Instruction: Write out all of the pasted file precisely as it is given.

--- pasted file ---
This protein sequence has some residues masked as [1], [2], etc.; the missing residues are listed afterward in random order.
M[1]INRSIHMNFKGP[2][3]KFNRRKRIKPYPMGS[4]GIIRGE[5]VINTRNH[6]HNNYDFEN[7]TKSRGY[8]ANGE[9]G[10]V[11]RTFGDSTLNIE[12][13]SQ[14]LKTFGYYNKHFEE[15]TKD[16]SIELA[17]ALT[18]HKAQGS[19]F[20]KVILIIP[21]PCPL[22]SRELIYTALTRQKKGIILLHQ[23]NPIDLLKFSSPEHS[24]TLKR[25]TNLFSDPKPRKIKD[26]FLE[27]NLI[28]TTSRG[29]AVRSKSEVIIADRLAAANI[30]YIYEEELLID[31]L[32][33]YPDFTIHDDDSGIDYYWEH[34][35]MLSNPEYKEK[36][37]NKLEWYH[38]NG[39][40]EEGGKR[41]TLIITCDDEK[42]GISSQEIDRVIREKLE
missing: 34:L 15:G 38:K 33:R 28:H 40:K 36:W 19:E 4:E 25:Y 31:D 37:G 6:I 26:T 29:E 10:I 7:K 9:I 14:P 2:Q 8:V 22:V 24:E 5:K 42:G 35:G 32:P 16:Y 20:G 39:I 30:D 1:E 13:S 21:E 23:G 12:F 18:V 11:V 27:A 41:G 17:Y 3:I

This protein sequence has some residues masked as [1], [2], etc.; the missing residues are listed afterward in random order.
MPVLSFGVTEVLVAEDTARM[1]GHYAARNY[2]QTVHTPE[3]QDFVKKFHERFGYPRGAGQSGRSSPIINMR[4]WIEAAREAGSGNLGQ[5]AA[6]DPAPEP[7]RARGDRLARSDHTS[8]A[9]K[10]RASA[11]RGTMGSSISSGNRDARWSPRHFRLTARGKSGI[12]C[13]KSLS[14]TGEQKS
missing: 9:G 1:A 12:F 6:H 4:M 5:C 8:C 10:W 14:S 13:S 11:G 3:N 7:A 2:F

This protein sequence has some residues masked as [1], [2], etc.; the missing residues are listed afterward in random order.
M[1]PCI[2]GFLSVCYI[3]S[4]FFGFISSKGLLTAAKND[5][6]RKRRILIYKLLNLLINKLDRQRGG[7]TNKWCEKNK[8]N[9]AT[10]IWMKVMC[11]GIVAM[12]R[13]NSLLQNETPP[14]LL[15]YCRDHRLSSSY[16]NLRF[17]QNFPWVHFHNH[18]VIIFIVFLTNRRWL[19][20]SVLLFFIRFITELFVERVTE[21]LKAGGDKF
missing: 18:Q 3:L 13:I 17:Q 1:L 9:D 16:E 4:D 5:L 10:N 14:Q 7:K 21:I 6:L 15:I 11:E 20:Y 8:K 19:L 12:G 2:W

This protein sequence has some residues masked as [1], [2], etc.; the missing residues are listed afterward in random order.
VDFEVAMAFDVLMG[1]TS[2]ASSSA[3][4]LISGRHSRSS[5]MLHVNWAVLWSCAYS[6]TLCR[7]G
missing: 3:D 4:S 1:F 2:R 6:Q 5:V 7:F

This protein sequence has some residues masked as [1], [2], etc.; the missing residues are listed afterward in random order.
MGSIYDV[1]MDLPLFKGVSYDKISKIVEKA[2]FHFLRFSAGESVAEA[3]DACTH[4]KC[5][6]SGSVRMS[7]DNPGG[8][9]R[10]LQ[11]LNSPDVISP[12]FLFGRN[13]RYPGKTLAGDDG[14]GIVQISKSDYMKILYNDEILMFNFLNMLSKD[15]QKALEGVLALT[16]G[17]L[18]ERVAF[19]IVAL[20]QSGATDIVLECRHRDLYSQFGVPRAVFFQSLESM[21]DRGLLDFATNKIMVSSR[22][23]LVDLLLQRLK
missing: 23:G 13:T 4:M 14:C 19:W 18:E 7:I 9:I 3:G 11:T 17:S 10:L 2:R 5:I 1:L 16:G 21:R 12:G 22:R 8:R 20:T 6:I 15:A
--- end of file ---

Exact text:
This protein sequence has some residues masked as [1], [2], etc.; the missing residues are listed afterward in random order.
M[1]INRSIHMNFKGP[2][3]KFNRRKRIKPYPMGS[4]GIIRGE[5]VINTRNH[6]HNNYDFEN[7]TKSRGY[8]ANGE[9]G[10]V[11]RTFGDSTLNIE[12][13]SQ[14]LKTFGYYNKHFEE[15]TKD[16]SIELA[17]ALT[18]HKAQGS[19]F[20]KVILIIP[21]PCPL[22]SRELIYTALTRQKKGIILLHQ[23]NPIDLLKFSSPEHS[24]TLKR[25]TNLFSDPKPRKIKD[26]FLE[27]NLI[28]TTSRG[29]AVRSKSEVIIADRLAAANI[30]YIYEEELLID[31]L[32][33]YPDFTIHDDDSGIDYYWEH[34][35]MLSNPEYKEK[36][37]NKLEWYH[38]NG[39][40]EEGGKR[41]TLIITCDDEK[42]GISSQEIDRVIREKLE
missing: 34:L 15:G 38:K 33:R 28:H 40:K 36:W 19:E 4:E 25:Y 31:D 37:G 6:I 26:T 29:E 10:I 7:K 9:I 14:P 2:Q 8:V 22:V 24:E 5:K 42:G 35:G 32:P 16:Y 20:G 39:I 30:D 1:E 13:S 21:E 23:G 12:F 18:V 11:V 27:A 41:G 17:Y 3:I

This protein sequence has some residues masked as [1], [2], etc.; the missing residues are listed afterward in random order.
MPVLSFGVTEVLVAEDTARM[1]GHYAARNY[2]QTVHTPE[3]QDFVKKFHERFGYPRGAGQSGRSSPIINMR[4]WIEAAREAGSGNLGQ[5]AA[6]DPAPEP[7]RARGDRLARSDHTS[8]A[9]K[10]RASA[11]RGTMGSSISSGNRDARWSPRHFRLTARGKSGI[12]C[13]KSLS[14]TGEQKS
missing: 9:G 1:A 12:F 6:H 4:M 5:C 8:C 10:W 14:S 13:S 11:G 3:N 7:A 2:F

This protein sequence has some residues masked as [1], [2], etc.; the missing residues are listed afterward in random order.
M[1]PCI[2]GFLSVCYI[3]S[4]FFGFISSKGLLTAAKND[5][6]RKRRILIYKLLNLLINKLDRQRGG[7]TNKWCEKNK[8]N[9]AT[10]IWMKVMC[11]GIVAM[12]R[13]NSLLQNETPP[14]LL[15]YCRDHRLSSSY[16]NLRF[17]QNFPWVHFHNH[18]VIIFIVFLTNRRWL[19][20]SVLLFFIRFITELFVERVTE[21]LKAGGDKF
missing: 18:Q 3:L 13:I 17:Q 1:L 9:D 16:E 4:D 5:L 10:N 14:Q 7:K 21:I 6:L 15:I 11:E 20:Y 8:K 19:L 12:G 2:W

This protein sequence has some residues masked as [1], [2], etc.; the missing residues are listed afterward in random order.
VDFEVAMAFDVLMG[1]TS[2]ASSSA[3][4]LISGRHSRSS[5]MLHVNWAVLWSCAYS[6]TLCR[7]G
missing: 3:D 4:S 1:F 2:R 6:Q 5:V 7:F

This protein sequence has some residues masked as [1], [2], etc.; the missing residues are listed afterward in random order.
MGSIYDV[1]MDLPLFKGVSYDKISKIVEKA[2]FHFLRFSAGESVAEA[3]DACTH[4]KC[5][6]SGSVRMS[7]DNPGG[8][9]R[10]LQ[11]LNSPDVISP[12]FLFGRN[13]RYPGKTLAGDDG[14]GIVQISKSDYMKILYNDEILMFNFLNMLSKD[15]QKALEGVLALT[16]G[17]L[18]ERVAF[19]IVAL[20]QSGATDIVLECRHRDLYSQFGVPRAVFFQSLESM[21]DRGLLDFATNKIMVSSR[22][23]LVDLLLQRLK
missing: 23:G 13:T 4:M 14:C 19:W 18:E 7:I 9:I 3:G 11:T 17:S 10:L 2:R 5:I 1:L 16:G 21:R 12:G 22:R 8:R 20:T 6:I 15:A